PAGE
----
[Python-Dev] bool does not want to be subclassed?

Tim Peters tim.one at comcast.net
Fri Feb 13 23:55:15 EST 2004


>> Type objects are also singletons (e.g., type(True) returns the same
>> object as type(False); ditto type("True") and type("False") and
>> type("xyz"); etc).

[Guido]
> But types are not immutable, so their semantics are different anyway.
> The point of the remark was to emphasize that immutable types have
> some leniency in their semantics regarding object identity.  For
> mutable types the semantics regarding object identity are defined
> explicitly by each type or operation (some operations always return a
> new object, others always return the same one).

The latter is forbidden by the language reference manual, though.  Here's
Joshua's original quote, but with more context:

    Types affect almost all aspects of object behavior.  Even the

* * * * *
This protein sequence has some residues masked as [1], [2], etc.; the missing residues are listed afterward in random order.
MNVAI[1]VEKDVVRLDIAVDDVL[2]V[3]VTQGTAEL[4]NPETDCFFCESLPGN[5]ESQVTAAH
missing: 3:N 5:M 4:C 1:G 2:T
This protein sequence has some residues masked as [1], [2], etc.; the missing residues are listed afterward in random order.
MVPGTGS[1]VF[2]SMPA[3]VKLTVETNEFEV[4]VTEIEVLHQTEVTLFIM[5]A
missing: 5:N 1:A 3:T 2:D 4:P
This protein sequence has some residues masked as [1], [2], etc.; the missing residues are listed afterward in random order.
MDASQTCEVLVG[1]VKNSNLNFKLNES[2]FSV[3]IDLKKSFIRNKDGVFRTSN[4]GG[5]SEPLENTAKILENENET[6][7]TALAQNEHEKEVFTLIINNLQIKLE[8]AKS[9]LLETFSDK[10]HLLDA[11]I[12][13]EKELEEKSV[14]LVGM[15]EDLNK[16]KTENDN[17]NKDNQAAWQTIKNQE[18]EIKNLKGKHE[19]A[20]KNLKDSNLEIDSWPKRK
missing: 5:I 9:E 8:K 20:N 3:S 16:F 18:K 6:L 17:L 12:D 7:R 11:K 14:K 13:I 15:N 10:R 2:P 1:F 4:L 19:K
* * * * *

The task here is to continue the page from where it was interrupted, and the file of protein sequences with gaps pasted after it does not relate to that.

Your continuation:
importance of object identity is affected in some sense:  for
    immutable types, operations that compute new values may actually
    return a reference to any existing object with the same type and
    value, while for mutable objects this is not allowed.

I never thought of type objects as being mutable -- they're compared ("==")
by identity, are usable as dict keys, act like immutable objects according
to the text above, etc.  Do you really think of them as being mutable?  If
so, why <wink>?

    E.g., after "a = 1; b = 1", a and b may or may not refer to the same
    object with the value one, depending on the implementation, but after
    "c = []; d = []", c and d are guaranteed to refer to two different,
    unique, newly created empty lists. (Note that "c = d = []" assigns the
    same object to both c and d.)

If the text in the first quoted paragraph isn't correct, then this second
paragraph doesn't explain anything about mutable objects in general by way
of an example that happens to pick on empty-list literals, rather it's
making a promise only about empty-list literals, but in a misleading way
(reading for all the world as if it *were* trying to explain something about
mutable objects in general by way of an example that happens to pick on
empty-list literals).

I expect the easiest way out is for you to decide that type objects are
immutable after all -- even if there are obscure ways to mutate them!




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